Yet another geneticist’s pick-up line: If I had to choose between RNA and DNA, I’d choose RNA – because RNA has U in it.
Buckle in, folks, because we’re diving once again into the murky molecular world of genetics. We’ll be focusing our attention on DNA (DeoxyriboNucleic Acid) and RNA (RiboNucleic Acid), two indispensable molecules that make us – and by us I mean all living organisms on Earth – what we are.
We’ve discussed DNA before. DNA is the molecule that contains the instructions for building a living thing. Every one of your cells – except mature red blood cells – stores a complete blueprint for making you. That blueprint is encoded in DNA.
The beautiful thing about this genetic code is its simplicity. Everything in your genes is spelled out using just four letters: A, T, C, and G. These are the initials of four molecules called adenine, thymine, cytosine, and guanine. DNA, you may recall, is shaped like a twisted ladder. The rungs of this ladder are made of two of these molecules in complementary pairs. For example, adenine and thymine – A and T – always pair up together in a rung, and so do cytosine and guanine – C and G.
At the risk of digressing from the main topic, that seems pretty incredible! How can just four letters make a you? After all, you’re way more complex than that, right?
The letters tend to work in triplets called codons. So for example, one side of a DNA molecule might read:
TCA ACC AAA TGC GGC GTC GAT.
And its complementary strand would read, in the same direction:
AGT TGG TTT ACG CCG CAG CTA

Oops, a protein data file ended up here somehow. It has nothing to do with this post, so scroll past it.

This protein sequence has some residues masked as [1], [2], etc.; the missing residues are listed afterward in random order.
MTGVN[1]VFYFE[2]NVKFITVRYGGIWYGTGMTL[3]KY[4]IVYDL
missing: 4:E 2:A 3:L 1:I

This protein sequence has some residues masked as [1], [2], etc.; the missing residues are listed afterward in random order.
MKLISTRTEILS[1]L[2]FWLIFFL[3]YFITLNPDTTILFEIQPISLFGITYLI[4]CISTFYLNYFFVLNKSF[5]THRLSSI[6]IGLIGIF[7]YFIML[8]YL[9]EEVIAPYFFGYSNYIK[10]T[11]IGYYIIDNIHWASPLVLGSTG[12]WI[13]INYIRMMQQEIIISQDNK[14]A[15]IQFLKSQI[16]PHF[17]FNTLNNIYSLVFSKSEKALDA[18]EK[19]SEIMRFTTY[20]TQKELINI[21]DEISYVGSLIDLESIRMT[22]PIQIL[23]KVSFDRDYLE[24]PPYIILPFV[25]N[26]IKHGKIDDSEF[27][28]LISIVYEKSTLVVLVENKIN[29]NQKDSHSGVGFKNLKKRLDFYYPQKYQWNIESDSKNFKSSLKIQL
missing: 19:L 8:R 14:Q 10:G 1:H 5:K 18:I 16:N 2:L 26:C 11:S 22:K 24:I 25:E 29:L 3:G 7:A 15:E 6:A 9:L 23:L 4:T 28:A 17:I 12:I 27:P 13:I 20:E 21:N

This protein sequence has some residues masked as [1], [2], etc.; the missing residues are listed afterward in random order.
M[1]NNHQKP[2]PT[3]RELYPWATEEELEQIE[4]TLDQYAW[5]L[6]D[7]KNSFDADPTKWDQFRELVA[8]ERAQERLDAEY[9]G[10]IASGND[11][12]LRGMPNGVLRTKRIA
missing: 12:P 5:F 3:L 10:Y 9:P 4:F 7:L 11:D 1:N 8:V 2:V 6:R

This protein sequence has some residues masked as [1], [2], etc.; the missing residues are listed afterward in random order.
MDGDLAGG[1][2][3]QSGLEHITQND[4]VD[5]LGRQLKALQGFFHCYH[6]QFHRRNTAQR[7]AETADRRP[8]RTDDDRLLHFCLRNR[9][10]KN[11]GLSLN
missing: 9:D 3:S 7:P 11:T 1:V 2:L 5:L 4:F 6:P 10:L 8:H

Each triplet codes for a particular amino acid, and the sequence of amino acids makes up a protein, which is a major structural and functional component of living cells. Working proteins handle every other function the cell needs to live, from manufacturing molecules to digesting nutrients.
Here’s an analogy; if the cell were a city, then DNA would be blueprints for important facilities and machines to build the city. Each machine is fine-tuned for an important function, so it’s important that its blueprints are stored, interpreted, and copied as accurately as possible.
Human cells keep DNA in the nucleus – the membrane-bound central region of the cell. The nucleus is like a vault. It is vital to the safety of these all-important blueprints that DNA never leaves the relative safety of the nucleus. How, then, do the genetic instructions get to the cellular machinery and infrastructure that interpret them?
That’s where RNA comes in. RNA is built in the cellular nucleus, transcribed directly from DNA. DNA unzips, and complementary bases are laid in along the exposed bases. After transcription, RNA is shipped outside the nucleus, where it dictates the instructions for building proteins to special protein-building units called ribosomes.
As you can see, RNA is single-stranded, unlike double-stranded DNA. But that’s not the only difference.
RNA does not contain thymine. When the DNA-to-RNA transcribing machinery encounters an adenine base on the parent DNA molecule, it adds a different base, uracil, U, to the growing RNA strand. So if a DNA strand reads:
TCA ACC AAA TGC GGC GTC GAT,